MA, BNP Paribas A lot of corporates are going through this analysis now. One thing to remember is that this standard is a set of rules and so form often matters; many times you can restructure your position so that although you don't achieve full compliance you're in a much better position than when you started. So it's important to consider the economic consequences of that kind of policy: is it a little economic consequence for a big benefit or is there a big economic consequence, like moving from crude to jet?
PW, PricewaterhouseCoopers Nick's point is a very valid one. Commodity hedging creates all sorts of problems, because the rules weren't designed to address it. It's here that companies have had to invent new systems which don't reflect what they want to do, but simply eliminate volatility.
SD, PricewaterhouseCoopers Yes, and such workarounds create operational risk because a layer of documentation and management and control now exists solely for the purpose of achieving a particular accounting objective that doesn't flow naturally from treasury's risk management policy.
Operational risk NC, Logica CMG Just for clarification, is the issue with your commodity hedging that though you actually purchase jet fuel, crude oil is a surrogate hedge for that?
NG, British Airways Yes. Three-quarters of the price of a gallon of jet fuel is the underlying crude, so it is a natural and reasonable hedge and we've been very successful in smoothing our P&L and cashflow using it. But if you try and do an 80–125 effectiveness test on any individual deal, it doesn't necessarily work. Now we could try to hedge directly in the jet market, but it's not liquid and our volumes would move the market. We can't afford to do that.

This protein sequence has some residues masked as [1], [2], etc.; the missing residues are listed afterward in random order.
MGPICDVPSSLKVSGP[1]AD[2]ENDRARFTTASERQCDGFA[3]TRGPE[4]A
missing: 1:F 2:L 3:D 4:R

SD, PricewaterhouseCoopers The other common example of accounting driving policy rather than economics is when treasurers use micro-hedge strategies rather than aggregating risks and hedging them on a combined basis. If they do that, then they have to use a larger number of derivatives with characteristics more finely tuned to individual exposures.
PW, PricewaterhouseCoopers Which is precisely what we've seen happen in the US in response to FAS133. But I think it's worth saying that a lot of hedging transactions do contain real volatility and IAS39 does move you towards getting that volatility recognized. I think in many instances it actually gives you a much better view than you've got already. I think half the problem is that people don't like the view it presents, rather than that they don't think it shows the economic reality.
NC, Logica CMG But Nick's problem is that he gets his hedge effectiveness by going into a thinner market. You get the hedge accounting but you lose the economics of a good hedge.
NG, British Airways Yes.
SD, PricewaterhouseCoopers The issue is that risk management is often about risk reduction. So hedge policies are designed to achieve the level of risk that is tolerable. However, the standard is imposing a level of risk reduction – 80% – that is higher than some strategies would aim for.